Fall 2011: Fall Creativity: A New Climate for Learning and Teaching

  • Created 1 November 2011; Published 3 January 2012
    LTC: Where All The Students Are Above Average: Everything You Need to Know About Letters of Recommendation

    We all write them, but how helpful are they? Learn how to prepare effective letters of recommendation, the different expectations of readers in academic and non-academic fields, how to handle telephone references, when to decline a student request, and the responsibilities of the candidate. Presenter: Richard Berman, Director of the Career Center

  • Created 25 October 2011; Published 3 January 2012
    LTC: Do Carls Ask Questions…or Tough It Out?

    Sometimes students seek assistance from faculty, classmates, staff, and student workers at drop-in centers. . .then again, sometimes they don’t. Learn how class year, the difficulty of the assignment, GPA, and student characteristics such as gender, first generation college student status, family income, and ethnicity affect which Carls ask for help, when and from whom.

  • Created 11 October 2011; Published 3 January 2012
    LTC: Indigineity and the Holocaust as Global Discourses; Dialogos Faculty Research Talk

    What happens when one people's specific experience is appropriated by other people in other places to describe their own struggles? This talk examines how Native Americans and Palestinians have appropriated the Jewish narrative of the Holocaust to characterize their sufferings, while Jewish Israelis and Palestinians have usurped the language of indigeneity to describe their respective situations. Presenters: Jay Levi, Professor of Anthropology; Respondent: Van Dusenbery, Visiting Professor of Anthropology. Cosponsored with the Humanities Center.

  • Created 4 October 2011; Published 13 October 2011
    LTC: Harvesting Our Mistakes

    We all make them, but we probably don’t talk much about them. Mistakes can be the seeds of our own learning and help us to hone our skills as teachers. How can we benefit from our boo-boos? A couple of our senior colleagues will share their experience. Presenters: Mary Savina, Professor of Geology; and Cliff Clark, Professor of History and American Studies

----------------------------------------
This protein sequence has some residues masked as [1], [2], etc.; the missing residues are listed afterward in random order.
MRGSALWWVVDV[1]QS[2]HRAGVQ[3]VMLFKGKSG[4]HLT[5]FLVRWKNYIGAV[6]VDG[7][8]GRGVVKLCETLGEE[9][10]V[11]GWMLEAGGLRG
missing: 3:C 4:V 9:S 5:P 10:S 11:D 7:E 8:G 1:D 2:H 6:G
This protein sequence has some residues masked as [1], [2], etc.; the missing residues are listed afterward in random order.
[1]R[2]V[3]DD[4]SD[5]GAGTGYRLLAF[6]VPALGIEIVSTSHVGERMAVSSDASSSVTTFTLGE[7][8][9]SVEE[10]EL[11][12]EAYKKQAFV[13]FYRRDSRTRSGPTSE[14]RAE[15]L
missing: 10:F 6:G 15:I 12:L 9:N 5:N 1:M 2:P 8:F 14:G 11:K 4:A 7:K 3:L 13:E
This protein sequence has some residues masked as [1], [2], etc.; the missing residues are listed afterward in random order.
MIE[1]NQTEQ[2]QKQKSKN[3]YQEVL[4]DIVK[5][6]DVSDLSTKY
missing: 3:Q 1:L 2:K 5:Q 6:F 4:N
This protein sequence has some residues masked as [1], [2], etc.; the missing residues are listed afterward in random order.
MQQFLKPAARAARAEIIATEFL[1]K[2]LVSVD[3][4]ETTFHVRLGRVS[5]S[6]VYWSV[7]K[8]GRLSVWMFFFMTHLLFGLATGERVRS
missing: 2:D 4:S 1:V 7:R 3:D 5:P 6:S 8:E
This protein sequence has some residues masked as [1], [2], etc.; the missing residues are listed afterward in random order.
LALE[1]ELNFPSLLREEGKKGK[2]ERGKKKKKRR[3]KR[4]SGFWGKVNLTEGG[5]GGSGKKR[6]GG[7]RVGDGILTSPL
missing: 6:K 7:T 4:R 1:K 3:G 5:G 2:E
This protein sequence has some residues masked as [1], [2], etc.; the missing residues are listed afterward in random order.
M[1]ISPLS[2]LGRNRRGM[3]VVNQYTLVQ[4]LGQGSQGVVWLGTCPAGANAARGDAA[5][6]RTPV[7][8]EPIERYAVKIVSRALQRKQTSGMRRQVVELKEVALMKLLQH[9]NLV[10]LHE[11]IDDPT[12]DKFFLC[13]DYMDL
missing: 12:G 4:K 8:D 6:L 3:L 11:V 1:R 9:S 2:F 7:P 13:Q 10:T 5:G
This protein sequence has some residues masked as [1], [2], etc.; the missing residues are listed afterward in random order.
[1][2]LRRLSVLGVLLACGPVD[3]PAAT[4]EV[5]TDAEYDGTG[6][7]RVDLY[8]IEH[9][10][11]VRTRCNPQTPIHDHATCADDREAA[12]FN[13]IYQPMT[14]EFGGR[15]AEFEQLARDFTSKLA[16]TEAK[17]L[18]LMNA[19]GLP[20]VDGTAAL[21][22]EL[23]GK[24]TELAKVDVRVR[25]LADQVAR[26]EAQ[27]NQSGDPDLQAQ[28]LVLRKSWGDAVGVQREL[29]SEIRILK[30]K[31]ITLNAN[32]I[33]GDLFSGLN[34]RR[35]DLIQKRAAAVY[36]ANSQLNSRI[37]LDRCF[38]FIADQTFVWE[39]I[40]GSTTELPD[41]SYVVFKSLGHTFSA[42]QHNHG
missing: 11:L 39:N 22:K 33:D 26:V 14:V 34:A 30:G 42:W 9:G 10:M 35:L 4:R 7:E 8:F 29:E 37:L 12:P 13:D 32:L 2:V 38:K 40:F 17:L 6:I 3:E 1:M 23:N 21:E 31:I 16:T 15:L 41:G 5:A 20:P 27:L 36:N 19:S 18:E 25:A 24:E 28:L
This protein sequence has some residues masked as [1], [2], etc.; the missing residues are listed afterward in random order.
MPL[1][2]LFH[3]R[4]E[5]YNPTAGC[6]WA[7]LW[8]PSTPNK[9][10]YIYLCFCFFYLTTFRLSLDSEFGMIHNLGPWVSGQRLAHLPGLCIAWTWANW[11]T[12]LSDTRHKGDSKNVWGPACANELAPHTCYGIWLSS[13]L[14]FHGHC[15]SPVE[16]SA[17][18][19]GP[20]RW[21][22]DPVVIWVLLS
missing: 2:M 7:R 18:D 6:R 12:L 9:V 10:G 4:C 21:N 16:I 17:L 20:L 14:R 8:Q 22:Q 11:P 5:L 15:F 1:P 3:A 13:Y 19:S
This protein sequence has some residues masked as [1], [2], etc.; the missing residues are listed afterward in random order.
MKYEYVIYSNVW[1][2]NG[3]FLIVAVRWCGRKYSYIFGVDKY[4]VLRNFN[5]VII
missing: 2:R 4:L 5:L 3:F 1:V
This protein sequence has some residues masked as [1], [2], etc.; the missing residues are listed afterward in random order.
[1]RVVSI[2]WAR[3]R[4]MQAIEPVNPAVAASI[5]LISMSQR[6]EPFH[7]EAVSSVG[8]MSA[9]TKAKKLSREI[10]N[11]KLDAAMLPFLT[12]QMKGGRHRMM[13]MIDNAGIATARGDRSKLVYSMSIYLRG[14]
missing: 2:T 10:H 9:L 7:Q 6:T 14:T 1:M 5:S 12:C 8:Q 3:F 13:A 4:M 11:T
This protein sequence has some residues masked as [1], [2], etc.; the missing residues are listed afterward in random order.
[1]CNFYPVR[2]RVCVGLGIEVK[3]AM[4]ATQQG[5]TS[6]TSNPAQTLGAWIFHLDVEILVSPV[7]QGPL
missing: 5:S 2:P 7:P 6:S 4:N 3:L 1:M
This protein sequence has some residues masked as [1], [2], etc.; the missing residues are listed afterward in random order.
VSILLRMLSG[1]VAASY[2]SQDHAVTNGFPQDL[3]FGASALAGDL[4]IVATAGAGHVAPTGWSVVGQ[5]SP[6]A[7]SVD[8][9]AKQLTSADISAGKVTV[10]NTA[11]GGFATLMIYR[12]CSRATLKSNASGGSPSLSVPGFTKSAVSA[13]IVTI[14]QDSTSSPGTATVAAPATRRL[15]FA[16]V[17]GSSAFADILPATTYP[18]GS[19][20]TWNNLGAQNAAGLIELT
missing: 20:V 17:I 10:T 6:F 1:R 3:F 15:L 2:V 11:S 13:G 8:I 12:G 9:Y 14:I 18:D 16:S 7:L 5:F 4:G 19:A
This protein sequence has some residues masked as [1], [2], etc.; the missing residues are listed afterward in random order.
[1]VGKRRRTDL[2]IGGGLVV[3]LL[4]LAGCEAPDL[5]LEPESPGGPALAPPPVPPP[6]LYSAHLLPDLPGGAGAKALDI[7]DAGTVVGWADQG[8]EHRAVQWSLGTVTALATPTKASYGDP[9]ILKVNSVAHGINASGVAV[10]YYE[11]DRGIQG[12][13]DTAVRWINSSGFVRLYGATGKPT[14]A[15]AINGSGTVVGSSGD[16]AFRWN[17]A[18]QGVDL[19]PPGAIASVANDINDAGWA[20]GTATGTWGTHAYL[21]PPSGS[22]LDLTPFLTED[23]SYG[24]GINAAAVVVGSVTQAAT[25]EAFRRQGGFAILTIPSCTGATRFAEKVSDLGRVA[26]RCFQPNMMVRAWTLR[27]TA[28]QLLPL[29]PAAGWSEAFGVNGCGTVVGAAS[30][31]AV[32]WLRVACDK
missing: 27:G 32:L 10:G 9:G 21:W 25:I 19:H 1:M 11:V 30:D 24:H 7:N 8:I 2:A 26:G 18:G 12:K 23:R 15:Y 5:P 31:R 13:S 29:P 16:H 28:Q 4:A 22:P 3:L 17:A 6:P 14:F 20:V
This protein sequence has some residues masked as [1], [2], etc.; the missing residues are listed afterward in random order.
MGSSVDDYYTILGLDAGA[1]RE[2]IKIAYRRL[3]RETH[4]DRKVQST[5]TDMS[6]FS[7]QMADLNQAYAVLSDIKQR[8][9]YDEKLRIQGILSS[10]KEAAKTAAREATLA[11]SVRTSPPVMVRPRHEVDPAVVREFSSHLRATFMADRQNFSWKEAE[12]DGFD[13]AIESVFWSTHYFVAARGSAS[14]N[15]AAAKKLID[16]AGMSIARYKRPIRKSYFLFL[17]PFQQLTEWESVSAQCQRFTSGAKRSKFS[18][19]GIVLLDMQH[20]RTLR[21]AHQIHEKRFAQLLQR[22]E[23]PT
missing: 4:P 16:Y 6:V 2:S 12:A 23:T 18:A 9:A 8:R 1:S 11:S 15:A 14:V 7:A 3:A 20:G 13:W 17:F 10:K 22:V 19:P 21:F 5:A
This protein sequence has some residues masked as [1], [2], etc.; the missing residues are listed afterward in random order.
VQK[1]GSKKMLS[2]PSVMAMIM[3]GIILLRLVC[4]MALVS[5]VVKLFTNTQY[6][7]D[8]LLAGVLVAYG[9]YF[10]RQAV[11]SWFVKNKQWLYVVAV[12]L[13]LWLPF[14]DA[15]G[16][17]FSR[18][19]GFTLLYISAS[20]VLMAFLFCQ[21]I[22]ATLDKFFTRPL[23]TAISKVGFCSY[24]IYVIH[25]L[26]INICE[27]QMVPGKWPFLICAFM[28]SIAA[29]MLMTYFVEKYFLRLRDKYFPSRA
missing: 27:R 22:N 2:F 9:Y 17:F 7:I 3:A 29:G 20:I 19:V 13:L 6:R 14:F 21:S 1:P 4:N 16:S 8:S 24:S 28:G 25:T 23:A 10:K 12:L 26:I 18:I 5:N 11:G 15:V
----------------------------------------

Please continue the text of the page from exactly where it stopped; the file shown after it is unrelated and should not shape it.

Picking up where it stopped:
Note: Due to technical problems, this session is not available on video.

  • Created 27 September 2011; Published 29 December 2011
    LTC: How Does a Carleton Education Change Students?

    Ever wonder if you’re having an impact on your students? The Enrolled Students Survey (spring 2011), which received responses from 65% of all Carleton students from all four classes simultaneously, provides a snapshot of the students’ experience. Discover which elements of the Carleton experience are actually most influential. Presenters: Cherry Danielson, Associate Director, Institutional Research and Assessment; Mary Savina, Charles L. Denison Professor of Geology

  • Created 20 September 2011; Published 3 January 2012
    LTC: Bringing Sustainability Into the Classroom: The Climate Action Plan in Action

    Carleton recently approved a Climate Action Plan to increase campus sustainability and move toward carbon neutrality. But how can we integrate the Climate Action Plan and issues of sustainability into the curriculum? Come learn about Carleton's environmental "footprint" and several ways in which issues of sustainability can be addressed across disciplines. Presenters: Dan Hernandez, Assistant Professor of Biology, Aaron Swoboda, Assistant Professor of Environmental Studies and Economics, and Martha Larson, Manager of Campus Energy and Sustainability.

  • Created 15 September 2011; Published 19 September 2011
    LTC: One App to Bind Them: Visualizing the Curriculum with Semantic Technology

    Professor Josh Fost has used a web crawler to extract one thousand questions from online course catalogs. Professor Fost will present a digest of those questions and show a preview of how he uses semantic technology and creative visualizations to make meaningful connections between questions, curriculum, and other resources, which then allow users to navigate this landscape, encouraging exploration and increasing engagement. Presenters: Joshua Fost, assistant professor of philosophy and university studies, Portland State University; with introduction by Arjendu Pattanayak, associate dean of the College

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